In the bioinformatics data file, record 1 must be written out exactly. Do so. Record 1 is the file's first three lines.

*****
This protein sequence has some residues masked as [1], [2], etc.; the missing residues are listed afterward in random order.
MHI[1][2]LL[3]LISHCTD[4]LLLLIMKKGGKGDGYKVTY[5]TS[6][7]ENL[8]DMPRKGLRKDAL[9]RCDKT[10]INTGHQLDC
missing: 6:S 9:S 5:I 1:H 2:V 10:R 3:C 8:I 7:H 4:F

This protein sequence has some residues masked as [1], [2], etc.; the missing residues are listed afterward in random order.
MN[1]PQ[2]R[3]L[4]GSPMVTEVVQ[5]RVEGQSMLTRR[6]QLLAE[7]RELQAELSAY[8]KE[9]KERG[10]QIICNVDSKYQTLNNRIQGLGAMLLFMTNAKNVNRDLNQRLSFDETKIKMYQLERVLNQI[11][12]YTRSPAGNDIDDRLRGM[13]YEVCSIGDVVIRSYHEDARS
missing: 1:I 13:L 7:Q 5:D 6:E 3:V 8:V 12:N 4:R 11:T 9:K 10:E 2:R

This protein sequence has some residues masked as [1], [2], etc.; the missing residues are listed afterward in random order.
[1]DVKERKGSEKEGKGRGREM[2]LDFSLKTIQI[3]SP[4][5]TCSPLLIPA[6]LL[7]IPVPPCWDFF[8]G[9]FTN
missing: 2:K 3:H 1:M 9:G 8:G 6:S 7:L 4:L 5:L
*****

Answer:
This protein sequence has some residues masked as [1], [2], etc.; the missing residues are listed afterward in random order.
MHI[1][2]LL[3]LISHCTD[4]LLLLIMKKGGKGDGYKVTY[5]TS[6][7]ENL[8]DMPRKGLRKDAL[9]RCDKT[10]INTGHQLDC
missing: 6:S 9:S 5:I 1:H 2:V 10:R 3:C 8:I 7:H 4:F